In a 1990 interview with PW, Theodor Geisel, aka Dr. Seuss, said he considered The Lorax “the best thing I’ve ever written,” admitting that he was “a preacher in that book, but I got away with it by disguising the message.”
Originally published in 1971, in the earliest days of the modern environmental movement, The Lorax was written as a protest against excessive logging in the author’s home state of California. Fifty years on, the over-extraction of natural resources from the planet has not abated, and the book’s central message—“Unless someone like you cares a whole awful lot, nothing is going to get better./ It’s not.”—seems more relevant than ever. To mark a half century of publication, Random House and Dr. Seuss Enterprises are celebrating the legacy of the inimitable mustachioed creature.
“Part of the book’s enduring quality is that, at the end, the Lorax says ‘It’s up to you,’ which puts the child reader into the role of making a difference—it’s empowering,” says Mallory Loehr, executive v-p and publisher of Random House Books for Young Readers. The publisher is releasing new books under the Seuss and Lorax brands in 2021, including a gift title (Thank You for Being Green, which pubbed in January) and several board books, such as Let’s Go to the Garden! With Dr. Seuss’s Lorax (Feb.) and Let’s Go to the Beach! With Dr. Seuss’s Lorax (May).
“We always work to make sure the books are as environmentally friendly as possible,” Loehr says, explaining that her production team uses 100% recycled papers for all Lorax-branded products.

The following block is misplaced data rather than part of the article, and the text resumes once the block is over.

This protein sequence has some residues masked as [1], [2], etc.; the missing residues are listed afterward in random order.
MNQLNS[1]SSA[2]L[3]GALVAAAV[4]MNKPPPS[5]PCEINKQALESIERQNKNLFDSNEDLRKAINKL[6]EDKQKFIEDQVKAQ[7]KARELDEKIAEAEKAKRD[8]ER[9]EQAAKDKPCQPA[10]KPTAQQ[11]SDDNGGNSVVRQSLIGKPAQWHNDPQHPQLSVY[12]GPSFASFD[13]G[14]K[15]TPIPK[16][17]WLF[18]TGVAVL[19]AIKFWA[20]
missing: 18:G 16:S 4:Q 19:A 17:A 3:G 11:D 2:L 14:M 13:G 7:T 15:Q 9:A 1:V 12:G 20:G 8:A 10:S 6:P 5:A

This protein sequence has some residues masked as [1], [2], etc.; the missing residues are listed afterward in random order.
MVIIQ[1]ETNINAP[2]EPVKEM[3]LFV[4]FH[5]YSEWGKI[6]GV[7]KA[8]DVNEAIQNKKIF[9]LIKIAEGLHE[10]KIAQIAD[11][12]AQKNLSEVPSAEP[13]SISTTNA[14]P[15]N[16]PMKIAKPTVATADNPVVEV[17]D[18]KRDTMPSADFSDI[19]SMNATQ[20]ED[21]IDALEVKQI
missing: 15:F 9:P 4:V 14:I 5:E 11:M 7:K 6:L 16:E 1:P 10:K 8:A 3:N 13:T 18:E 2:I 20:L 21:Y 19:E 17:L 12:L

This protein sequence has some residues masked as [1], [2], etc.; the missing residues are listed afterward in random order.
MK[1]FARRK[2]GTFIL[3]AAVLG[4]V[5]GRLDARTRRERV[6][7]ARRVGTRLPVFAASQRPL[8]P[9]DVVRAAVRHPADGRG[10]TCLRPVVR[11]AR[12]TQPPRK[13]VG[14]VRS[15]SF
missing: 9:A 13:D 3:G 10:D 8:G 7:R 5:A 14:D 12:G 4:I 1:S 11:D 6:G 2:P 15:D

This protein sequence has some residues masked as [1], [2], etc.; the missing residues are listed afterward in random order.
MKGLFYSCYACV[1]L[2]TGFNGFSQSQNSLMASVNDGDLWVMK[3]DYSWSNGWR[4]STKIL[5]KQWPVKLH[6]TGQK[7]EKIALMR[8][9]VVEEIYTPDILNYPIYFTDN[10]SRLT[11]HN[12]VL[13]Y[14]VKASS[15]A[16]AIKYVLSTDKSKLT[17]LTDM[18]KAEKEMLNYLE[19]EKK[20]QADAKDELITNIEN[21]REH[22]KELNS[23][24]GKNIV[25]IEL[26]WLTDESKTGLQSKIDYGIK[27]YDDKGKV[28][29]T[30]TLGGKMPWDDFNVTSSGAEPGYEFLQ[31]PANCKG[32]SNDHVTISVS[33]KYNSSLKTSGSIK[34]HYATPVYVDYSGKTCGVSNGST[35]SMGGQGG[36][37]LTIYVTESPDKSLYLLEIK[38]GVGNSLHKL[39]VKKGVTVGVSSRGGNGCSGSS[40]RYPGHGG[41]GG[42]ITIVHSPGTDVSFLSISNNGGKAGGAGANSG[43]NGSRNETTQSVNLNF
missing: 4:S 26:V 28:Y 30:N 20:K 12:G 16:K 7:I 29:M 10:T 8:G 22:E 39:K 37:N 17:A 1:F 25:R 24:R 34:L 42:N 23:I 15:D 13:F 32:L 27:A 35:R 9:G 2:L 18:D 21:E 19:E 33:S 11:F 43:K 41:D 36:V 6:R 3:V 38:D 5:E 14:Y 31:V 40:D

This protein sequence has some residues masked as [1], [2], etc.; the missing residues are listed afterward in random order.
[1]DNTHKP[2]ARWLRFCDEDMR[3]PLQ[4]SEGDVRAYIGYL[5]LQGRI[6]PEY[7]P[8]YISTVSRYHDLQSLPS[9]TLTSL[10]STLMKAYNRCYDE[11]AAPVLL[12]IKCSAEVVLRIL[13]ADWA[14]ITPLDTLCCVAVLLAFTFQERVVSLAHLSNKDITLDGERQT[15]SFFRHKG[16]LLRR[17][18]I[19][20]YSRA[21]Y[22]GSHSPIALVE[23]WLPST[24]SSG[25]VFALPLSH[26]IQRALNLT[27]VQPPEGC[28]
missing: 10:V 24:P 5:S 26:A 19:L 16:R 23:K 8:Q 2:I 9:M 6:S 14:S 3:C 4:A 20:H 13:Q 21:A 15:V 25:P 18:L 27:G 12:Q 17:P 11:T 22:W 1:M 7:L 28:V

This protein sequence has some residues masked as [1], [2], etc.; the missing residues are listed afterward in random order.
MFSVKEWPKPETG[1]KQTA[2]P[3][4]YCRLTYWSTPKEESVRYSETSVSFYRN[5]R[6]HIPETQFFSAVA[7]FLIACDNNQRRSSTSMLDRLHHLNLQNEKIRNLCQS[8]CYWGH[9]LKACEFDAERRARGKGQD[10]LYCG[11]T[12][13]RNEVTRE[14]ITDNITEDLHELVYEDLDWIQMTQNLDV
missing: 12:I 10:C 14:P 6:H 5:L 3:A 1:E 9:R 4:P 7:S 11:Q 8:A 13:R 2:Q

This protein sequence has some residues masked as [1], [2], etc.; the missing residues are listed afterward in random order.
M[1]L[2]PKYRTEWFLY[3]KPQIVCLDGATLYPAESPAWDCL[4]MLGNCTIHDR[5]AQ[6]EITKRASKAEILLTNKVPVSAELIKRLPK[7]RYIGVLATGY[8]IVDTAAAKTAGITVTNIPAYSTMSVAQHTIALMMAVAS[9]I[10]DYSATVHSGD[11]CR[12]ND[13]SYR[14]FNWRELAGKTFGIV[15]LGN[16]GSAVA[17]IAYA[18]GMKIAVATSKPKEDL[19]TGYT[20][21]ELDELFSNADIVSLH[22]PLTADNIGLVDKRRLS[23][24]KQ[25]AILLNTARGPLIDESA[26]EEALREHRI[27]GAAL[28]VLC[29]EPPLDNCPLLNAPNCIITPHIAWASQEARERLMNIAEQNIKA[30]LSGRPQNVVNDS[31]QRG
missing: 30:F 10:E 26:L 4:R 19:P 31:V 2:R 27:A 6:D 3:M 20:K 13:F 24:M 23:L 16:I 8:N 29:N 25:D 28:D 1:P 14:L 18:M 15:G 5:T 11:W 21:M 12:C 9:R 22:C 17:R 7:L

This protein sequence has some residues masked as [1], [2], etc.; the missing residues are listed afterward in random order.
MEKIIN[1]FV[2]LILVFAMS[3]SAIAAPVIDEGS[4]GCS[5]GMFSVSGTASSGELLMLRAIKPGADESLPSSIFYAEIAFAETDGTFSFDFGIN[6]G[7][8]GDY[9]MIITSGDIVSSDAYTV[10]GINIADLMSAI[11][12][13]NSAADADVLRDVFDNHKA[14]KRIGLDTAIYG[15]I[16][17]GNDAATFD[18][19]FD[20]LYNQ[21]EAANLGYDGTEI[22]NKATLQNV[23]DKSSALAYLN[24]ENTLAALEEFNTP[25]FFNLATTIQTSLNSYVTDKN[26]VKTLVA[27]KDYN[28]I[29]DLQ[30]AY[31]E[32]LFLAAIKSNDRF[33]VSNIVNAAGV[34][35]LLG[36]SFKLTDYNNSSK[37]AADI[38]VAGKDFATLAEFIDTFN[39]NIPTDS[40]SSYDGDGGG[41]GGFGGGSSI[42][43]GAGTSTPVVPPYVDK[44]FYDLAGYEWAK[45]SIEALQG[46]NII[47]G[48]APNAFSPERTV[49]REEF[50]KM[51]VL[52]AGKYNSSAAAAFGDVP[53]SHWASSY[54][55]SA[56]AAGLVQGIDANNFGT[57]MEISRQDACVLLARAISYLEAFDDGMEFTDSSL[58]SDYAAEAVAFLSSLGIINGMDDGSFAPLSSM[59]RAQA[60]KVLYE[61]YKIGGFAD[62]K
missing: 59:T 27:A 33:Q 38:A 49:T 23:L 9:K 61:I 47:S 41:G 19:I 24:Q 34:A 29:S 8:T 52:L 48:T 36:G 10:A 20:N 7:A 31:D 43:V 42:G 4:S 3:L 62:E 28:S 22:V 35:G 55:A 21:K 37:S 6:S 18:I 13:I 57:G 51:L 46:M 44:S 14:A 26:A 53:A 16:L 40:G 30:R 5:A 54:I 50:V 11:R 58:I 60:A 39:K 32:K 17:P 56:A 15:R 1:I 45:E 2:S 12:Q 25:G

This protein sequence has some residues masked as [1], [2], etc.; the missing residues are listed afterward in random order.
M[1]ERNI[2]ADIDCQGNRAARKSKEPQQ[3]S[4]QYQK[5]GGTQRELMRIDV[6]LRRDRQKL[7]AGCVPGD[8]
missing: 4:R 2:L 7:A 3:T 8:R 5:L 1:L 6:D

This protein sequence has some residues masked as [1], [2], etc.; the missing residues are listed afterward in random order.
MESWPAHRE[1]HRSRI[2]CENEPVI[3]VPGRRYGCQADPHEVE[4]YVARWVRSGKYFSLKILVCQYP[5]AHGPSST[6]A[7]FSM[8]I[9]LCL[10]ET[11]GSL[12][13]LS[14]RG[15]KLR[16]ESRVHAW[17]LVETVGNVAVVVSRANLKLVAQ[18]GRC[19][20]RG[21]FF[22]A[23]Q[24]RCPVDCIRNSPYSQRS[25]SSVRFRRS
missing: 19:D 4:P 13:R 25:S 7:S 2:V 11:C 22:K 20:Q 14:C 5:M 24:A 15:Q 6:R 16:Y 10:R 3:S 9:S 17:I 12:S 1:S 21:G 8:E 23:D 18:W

Susan Brandt, president of Dr. Seuss Enterprises, which oversees Geisel’s intellectual property, points to The Lorax’s hopeful tone to explain its longevity. It conveys the message that “the next generation has to do better than the prior,” she says.
To further this notion, Dr. Seuss Enterprises is ramping up its Lorax Project initiative, which offers resources for individuals and communities seeking to effect positive change. On Earth Day, April 22, the Lorax Project and Random House will launch the “I Speak for the Trees” grant, which, Brandt says, will fund 101 projects over the course of the year. “Anyone can apply with an idea: ‘What do you want to do to better your environment or community?’ ”
As for the book’s continued relevance, “The Truffula Trees are today’s Amazon rainforest,” Brandt says. “The Brown Bar-ba-loots are the lemurs or silverback gorillas that are disappearing; the Humming-Fish can represent our overfished oceans; those Swomee-Swans are the beautiful birds that are endangered—the snowy owl, the condor, the kiwi.” In other words: “We are all the Lorax.”
Return to the main feature.